109

Jazz Composers Collective Concert Series

David Adler By

Sign in to view read count
Frank Kimbrough & Noumena Rick Margitza Quintet
New York City
April 2000

A lot can happen when a bandleader makes seemingly minor changes in standard jazz instrumentation. Frank Kimbrough’s Noumena, for instance, omits the bass. Saxophonist Scott Robinson occasionally puts down his tenor to play bass saxophone — an elephantine instrument that one practically has to climb onto, like a tractor. While the bass sax doesn’t cut through, mix-wise, the way a double bass would, it does give Noumena’s music an extra dose of unpredictability. Combining with Robinson on saxophones and the leader on piano are two suitably outward-bound musicians: guitarist Ben Monder and drummer Tony Moreno.
The absence of bass sets the stage for arresting colors and combinations. Kimbrough solos on "Passage," solidly in tempo and supported only by Moreno’s drums. When Robinson takes over as soloist and Kimbrough comps, the swinging yet ethereal duo work of Dave Liebman and Richard Beirach comes to mind. The order/chaos conundrums posed by "Ancestor" recall Paul Bley’s quartet with Bill Frisell, John Surman, and Paul Motian. But Noumena is distinguished from its historical antecedents by Kimbrough’s compositional voice, which shines through most clearly on the wall-of-sound vamp of "Four By Four" and the hypnotic descending line of "Svengali."
Next to Noumena, the Rick Margitza Quintet comes off as decidedly mainstream. The noted tenor man can play his butt off, no question — and so can his bandmates Franck Amsallem on piano, John Hart on guitar, Scott Colley on bass, and Ian Froman on drums. But there’s a formulaic, by-the-book quality to the group’s set: touches of funk on "Gypsies," latin on "14-Bar Blues," bright up-tempo swing on Chick Corea’s "You’re Everything," waltz time on "Heart of Hearts," and modal burning on "Father John." Colley and Froman pack quite a combined punch, and Hart is in especially good form, but it takes Margitza a little while to loosen up. But boy, does he loosen up: after the final tune he invites the audience to hang out for milk and cookies (no kidding).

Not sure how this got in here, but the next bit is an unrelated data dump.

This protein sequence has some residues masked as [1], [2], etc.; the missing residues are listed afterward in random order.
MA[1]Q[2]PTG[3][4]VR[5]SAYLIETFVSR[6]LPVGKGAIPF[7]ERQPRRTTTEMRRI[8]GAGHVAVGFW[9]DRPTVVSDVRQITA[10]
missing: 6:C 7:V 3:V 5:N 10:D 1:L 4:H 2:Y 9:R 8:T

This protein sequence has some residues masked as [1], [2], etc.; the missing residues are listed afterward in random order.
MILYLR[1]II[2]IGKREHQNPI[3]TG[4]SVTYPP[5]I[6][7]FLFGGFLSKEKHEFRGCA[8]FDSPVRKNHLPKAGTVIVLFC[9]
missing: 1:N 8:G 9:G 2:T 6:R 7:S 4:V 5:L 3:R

There may not be milk and cookies at the next installment of the Jazz Composers Collective concert series, but the program is enticing nonetheless: the Ron Horton Big Band will play the music of Andrew Hill, and Ellery Eskelin will appear with Andrea Parkins and Jim Black. Mark your calendars for May 18.


Shop

More Articles

Read The Cookers at Nighttown Live Reviews The Cookers at Nighttown
by C. Andrew Hovan
Published: February 16, 2017
Read Monty Alexander Trio at Longwood Gardens Live Reviews Monty Alexander Trio at Longwood Gardens
by Geno Thackara
Published: February 15, 2017
Read Kronos Festival 2017 Live Reviews Kronos Festival 2017
by Harry S. Pariser
Published: February 12, 2017
Read The Wood Brothers at Higher Ground Live Reviews The Wood Brothers at Higher Ground
by Doug Collette
Published: February 10, 2017
Read "Andy Milne and Dapp Theory at SOUTH Jazz Kitchen" Live Reviews Andy Milne and Dapp Theory at SOUTH Jazz Kitchen
by Mike Jacobs
Published: May 19, 2016
Read "The Chris Robinson Brotherhood at The Rusty Nail" Live Reviews The Chris Robinson Brotherhood at The Rusty Nail
by Doug Collette
Published: August 13, 2016
Read "Peter Gabriel and Sting at the Pepsi Center" Live Reviews Peter Gabriel and Sting at the Pepsi Center
by Geoff Anderson
Published: August 6, 2016
Read "George Benson at Denver Botanic Gardens" Live Reviews George Benson at Denver Botanic Gardens
by Geoff Anderson
Published: September 21, 2016
Read "Kronos Festival 2017" Live Reviews Kronos Festival 2017
by Harry S. Pariser
Published: February 12, 2017

Post a comment

comments powered by Disqus

Sponsor: ECM Records | BUY NOW  

Support our sponsor

Support All About Jazz's Future

We need your help and we have a deal. Contribute $20 and we'll hide the six Google ads that appear on every page for a full year!

Buy it!